As Ms Saunders said, I believe more training will be needed around trauma, especially as the COVID19 pandemic and global lockdowns have been mentally & emotionally taxing for the best of us & our students will bear the brunt of it.
Like HausofAlliD said, I believe that many teacher training institutions place most of the emphasis on 'teaching the subject.' But I believe we have to change our model to focus more on wellbeing and trying to better understand the kids that we teach.
Which leads nicely into the next question...
Q2. According to an Institute for Public Policy Research study lead by Kiran Gill, excluded children are ‘7 times more likely to have Special Educational Needs and 10 times more likely to have Social Emotional & Mental Health needs’
Should schools radically change their operating model to support our most vulnerable students? If so, what changes are needed?
I love all these answers. Practical, doable and stated by the brightest minds on #EduTwitter - Can someone get Gavin Williamson on the blower? I think he might want to hear these ideas...
Q3. According to HM Inspectorate of Prisons, Over half the UK’s male youth offenders are from BAME backgrounds at 51%.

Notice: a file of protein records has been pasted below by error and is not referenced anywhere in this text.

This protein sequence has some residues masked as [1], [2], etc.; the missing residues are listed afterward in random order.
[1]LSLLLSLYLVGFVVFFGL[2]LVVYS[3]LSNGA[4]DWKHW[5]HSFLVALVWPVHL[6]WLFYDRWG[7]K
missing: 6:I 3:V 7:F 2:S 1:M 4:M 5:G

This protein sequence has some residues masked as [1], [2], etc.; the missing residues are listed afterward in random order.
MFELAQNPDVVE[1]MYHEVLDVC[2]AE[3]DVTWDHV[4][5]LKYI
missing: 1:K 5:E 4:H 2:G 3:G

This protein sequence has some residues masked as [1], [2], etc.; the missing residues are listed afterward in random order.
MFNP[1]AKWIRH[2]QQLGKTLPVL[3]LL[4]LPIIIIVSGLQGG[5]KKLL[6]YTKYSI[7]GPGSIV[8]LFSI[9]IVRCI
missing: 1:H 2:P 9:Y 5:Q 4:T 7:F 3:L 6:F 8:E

Also, Black & Gypsy Roma Traveller children are 4 times more likely to be excluded from school.
Why is this happening to these groups and how can it be fixed?
Honestly, those statistics are absolutely heartbreaking... 😢
As many pointed out there are so many issues at the heart of why this continues to happen and we have to face the bitter truth.
We have an issue with racism and classism in the UK that sees BAME & other minorities unfairly treated in every area of society.
There is an issue around media representation & a lack of positive role models that are either being suppressed or deliberately forgotten from the public consciousness.